Here is this week’s roundup of literacy links for some quick inspiration, tips, and refreshment:

Literacy Links – Volume 45

creating, literacy links, writing

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Last week, I hosted my first Writing Clinic. Its focus was conferring, which I believe is the heart of Writers’ Workshop (looks like the blog, Two Writing Teachers, agrees with me in the latest post, “Conferring Notes: The Key to Unit Planning”). Entire grade level teams attended the first clinic, and everyone left with a tool to support their conferring. Some even realized the tools could be transferred to other content areas as well! That’s what I call high leverage tool action! After the clinic, I displayed all of the materials and supplies in the teachers’ workroom in case they missed it and wanted to DIY the tools. Can’t wait for the next session on November 25th!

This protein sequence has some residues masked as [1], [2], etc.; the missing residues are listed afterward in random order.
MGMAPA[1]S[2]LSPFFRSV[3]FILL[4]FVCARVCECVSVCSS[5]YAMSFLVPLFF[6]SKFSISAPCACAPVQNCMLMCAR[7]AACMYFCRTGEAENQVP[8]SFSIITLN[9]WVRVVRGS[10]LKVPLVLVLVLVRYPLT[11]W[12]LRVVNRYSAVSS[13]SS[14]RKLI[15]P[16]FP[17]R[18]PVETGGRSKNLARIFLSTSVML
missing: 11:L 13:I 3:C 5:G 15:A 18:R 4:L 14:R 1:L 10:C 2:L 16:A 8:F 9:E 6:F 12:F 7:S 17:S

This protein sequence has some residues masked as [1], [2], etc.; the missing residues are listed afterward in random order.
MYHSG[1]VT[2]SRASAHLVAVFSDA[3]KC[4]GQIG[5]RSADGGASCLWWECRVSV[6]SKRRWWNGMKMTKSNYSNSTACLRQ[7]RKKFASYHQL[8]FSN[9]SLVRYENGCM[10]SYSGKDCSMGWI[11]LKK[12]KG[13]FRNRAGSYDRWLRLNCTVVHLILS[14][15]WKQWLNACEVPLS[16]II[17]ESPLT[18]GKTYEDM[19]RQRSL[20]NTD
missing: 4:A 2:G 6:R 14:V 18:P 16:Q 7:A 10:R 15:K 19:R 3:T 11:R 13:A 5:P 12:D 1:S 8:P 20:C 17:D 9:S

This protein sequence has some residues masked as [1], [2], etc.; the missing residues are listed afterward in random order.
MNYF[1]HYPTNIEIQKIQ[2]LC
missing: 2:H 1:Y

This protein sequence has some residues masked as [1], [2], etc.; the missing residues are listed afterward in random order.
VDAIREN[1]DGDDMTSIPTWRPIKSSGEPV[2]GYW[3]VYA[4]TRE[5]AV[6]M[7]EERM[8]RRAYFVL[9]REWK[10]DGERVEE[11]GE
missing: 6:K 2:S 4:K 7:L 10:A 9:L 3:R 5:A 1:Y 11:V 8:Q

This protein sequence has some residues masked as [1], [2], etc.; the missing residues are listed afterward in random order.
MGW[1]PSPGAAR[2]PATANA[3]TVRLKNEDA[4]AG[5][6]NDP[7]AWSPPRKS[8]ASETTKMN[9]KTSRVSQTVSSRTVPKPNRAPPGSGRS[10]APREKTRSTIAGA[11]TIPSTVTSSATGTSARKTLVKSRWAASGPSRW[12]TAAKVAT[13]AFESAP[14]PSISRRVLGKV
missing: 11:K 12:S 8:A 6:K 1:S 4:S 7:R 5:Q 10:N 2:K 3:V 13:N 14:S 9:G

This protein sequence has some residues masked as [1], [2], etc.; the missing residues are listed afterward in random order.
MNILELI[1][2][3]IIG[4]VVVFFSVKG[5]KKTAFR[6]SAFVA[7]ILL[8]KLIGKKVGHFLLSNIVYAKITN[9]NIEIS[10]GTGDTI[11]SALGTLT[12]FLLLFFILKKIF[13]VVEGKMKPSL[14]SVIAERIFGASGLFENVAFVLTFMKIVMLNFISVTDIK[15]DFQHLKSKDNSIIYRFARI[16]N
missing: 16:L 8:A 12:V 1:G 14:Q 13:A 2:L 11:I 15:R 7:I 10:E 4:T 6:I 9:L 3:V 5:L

Here is this week’s roundup of literacy links for some quick inspiration, tips, and refreshment:

Literacy Links – Volume 41

book list, creating, literacy links

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I get a book budget every year, and I alternate between updating teachers’ classroom libraries (with their input about what their students want!) and the school’s book room. Last year was a book room update. I focused on buying #ownvoices and #weneeddiversebooks titles. The books all arrived by the end of June, so I spent a good part of my summer volunteering my time to level and label all of the new books. I decided to put them in special bins for each level so that teachers would realize new options were available!

Here is this week’s roundup of literacy links for some quick inspiration, tips, and refreshment: